Ben "The Tall Texan" Kilpatrick was the Wild Bunch's most prolific train robber. He served 15 years in prison for robbery, but immediately returned to a life of crime upon his release in 1911. Girlfriend Laura Bullion, a.k.a. Della Rose, often participated alongside Kilpatrick, also serving five years in prison for train robbery. Upon her release, she lived out her life as a seamstress. Kilpatrick, on the other hand, was killed during an attempted train robbery less than a year after his release from prison.

Born and raised in Utah, Willard "The Mormon Kid" Christianson, alias Matt Warner, committed several train and bank robberies alongside Butch Cassidy and Elzy Lay. A gunfight earned him five years in a Utah state prison but upon his early release for good behavior he turned his life around, becoming a justice of the peace and later a deputy sheriff. He lived in Price, Utah until his death of natural causes at age 74.

By 1902, the Wild Bunch had disbanded for good. Butch Cassidy and the Sundance Kid (along with Etta Place) left the country, presumably for South America, and it's unclear whether they died there or returned to the U.S. Famed outlaw hideout Robber's Roost was never penetrated during their heyday, and the original Wild Bunch corral still stands today.

Get out and explore the areas where the outlaws rode with companies such as these - Guides & Outfitters.

Источник: https://www.brycecanyoncountry.com/blog/post/notorious-outlaws-of-bryce-canyon-country/

There’s no more iconic scene in Western movies than the good old-fashioned pistol duel, where the lawman and the outlaw meet at high noon to see who’s faster on the draw. In actuality, this kind of thing very rarely occurred, and the true life Western stories—like Wild Bill Hickok being shot in the back while playing cards—tell a much more gruesome and less gallant tale. Still, there’s no denying that among the bandits and lawmen of the day there were a number of larger-than-life gunfighters whose exploits helped pave a bloody path for the characters that would later populate Western movies and dime novels. The following are ten of the most famous—and downright deadly—of these Old West gunslingers.

10. Ben Thompson

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Ben Thompson was a gambler, gunfighter, and sometimes lawman who rubbed shoulders with some of the most famous figures of the Old West. He started his criminal career at the age of 17, when he stabbed and killed a fellow gambler whom he had accused of cheating him at cards. Thompson was known for being lightning fast on the draw, and gained a reputation as a gunfighter after killing two men in a shootout on Christmas Eve of 1876. Wanting to escape this reputation, he took a job as the City Marshall of Austin, Texas, but he was forced to resign when he killed a local theater owner named Jack Harris during an argument. Thompson was himself killed in 1884, along with gunfighter King Fisher, when friends of Harris ambushed the two and gunned them down while they were watching a performance at an opera house.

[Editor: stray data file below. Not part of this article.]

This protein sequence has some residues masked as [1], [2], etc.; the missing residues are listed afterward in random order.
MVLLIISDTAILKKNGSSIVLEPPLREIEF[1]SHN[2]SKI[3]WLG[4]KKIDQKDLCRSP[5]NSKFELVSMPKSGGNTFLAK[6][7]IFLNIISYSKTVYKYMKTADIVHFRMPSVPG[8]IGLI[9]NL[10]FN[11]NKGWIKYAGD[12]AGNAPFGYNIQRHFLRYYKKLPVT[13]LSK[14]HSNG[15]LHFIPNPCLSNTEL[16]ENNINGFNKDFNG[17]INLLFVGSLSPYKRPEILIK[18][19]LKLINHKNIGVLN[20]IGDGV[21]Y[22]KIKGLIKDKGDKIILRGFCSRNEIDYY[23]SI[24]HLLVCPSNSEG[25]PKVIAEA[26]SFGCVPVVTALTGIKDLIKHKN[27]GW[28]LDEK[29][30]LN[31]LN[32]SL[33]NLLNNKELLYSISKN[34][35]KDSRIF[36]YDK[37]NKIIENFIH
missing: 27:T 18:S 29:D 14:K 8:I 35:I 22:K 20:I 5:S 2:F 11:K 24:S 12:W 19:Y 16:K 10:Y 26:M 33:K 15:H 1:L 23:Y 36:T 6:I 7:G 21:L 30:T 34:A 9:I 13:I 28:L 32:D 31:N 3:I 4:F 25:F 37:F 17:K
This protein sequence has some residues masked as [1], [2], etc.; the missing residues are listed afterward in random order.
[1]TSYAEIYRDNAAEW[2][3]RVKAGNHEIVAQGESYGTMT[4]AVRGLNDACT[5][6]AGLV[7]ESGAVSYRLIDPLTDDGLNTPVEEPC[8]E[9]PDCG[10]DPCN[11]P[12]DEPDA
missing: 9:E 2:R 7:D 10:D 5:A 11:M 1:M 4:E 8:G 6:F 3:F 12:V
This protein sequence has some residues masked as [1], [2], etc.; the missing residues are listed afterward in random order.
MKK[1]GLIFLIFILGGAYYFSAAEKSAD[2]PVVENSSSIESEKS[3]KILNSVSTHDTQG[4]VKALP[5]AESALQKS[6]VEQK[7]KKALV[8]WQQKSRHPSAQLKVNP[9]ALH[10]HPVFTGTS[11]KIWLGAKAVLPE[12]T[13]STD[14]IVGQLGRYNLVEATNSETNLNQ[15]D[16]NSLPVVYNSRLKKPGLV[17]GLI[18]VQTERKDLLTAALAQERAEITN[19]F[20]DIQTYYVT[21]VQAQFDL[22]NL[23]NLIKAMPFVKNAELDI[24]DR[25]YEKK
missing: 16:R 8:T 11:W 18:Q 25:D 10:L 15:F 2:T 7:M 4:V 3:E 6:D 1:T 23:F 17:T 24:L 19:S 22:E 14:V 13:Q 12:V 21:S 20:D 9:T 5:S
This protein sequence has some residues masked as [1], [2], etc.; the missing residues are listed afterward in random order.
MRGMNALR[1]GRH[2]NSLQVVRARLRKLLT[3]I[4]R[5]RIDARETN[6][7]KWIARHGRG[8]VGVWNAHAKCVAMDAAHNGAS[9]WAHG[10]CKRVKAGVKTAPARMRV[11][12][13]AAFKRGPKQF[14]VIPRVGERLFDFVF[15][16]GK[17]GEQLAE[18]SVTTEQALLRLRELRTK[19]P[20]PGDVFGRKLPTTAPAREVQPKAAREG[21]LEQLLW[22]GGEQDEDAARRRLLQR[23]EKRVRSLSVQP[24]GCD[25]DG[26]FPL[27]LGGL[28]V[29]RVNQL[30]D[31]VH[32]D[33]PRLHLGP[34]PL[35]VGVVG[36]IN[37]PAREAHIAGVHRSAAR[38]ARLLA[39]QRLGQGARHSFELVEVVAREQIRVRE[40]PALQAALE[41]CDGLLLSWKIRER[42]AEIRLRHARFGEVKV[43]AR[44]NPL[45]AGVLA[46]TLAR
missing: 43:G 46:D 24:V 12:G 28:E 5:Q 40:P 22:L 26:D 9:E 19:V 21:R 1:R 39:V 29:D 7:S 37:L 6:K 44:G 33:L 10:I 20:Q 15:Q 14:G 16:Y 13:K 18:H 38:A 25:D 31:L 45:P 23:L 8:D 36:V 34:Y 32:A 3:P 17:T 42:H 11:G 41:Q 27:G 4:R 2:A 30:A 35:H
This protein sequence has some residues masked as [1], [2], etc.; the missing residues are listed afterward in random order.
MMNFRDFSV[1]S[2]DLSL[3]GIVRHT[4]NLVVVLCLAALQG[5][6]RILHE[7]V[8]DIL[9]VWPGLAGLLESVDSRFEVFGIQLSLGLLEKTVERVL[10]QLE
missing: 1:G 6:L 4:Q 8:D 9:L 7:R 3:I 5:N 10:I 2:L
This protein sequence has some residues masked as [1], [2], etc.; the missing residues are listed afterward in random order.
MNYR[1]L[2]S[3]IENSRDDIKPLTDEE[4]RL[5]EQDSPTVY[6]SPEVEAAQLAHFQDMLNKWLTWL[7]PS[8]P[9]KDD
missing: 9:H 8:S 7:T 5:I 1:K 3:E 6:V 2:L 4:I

9. Wyatt Earp

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Famed lawman Wyatt Earp is perhaps the most storied figure of the Old West, but he was also an accomplished gunslinger who was greatly feared by the bandits of the time. Earp had a varied career that saw him travel to boomtowns like Wichita, Dodge City and the lawless town of Tombstone to serve as sheriff, and he participated in some of the most legendary gunfights of the 1800s. The most famous of these is undoubtedly the Gunfight at the O.K. Corral, which occurred in 1881 when Earp, his brothers Morgan and Virgil, and friend Doc Holliday confronted a group of cowboys who had recently been arrested for robbing a stagecoach. Three of the cowboys were killed in the fight, and everyone except Wyatt was wounded. The gunfight caused a huge scandal, and friends of the cowboys soon retaliated, wounding Wyatt’s brother Virgil and killing Morgan. Earp and Holliday then led a team of gunfighters on what has become known as their “Vendetta Ride,” and they eventually killed several men connected with the murders before fleeing the territory. All told, Earp participated in numerous gunfights in his life, killing anywhere from 8 to 30 outlaws (depending on the source), and his exploits remain some of the most famous stories of the Old West.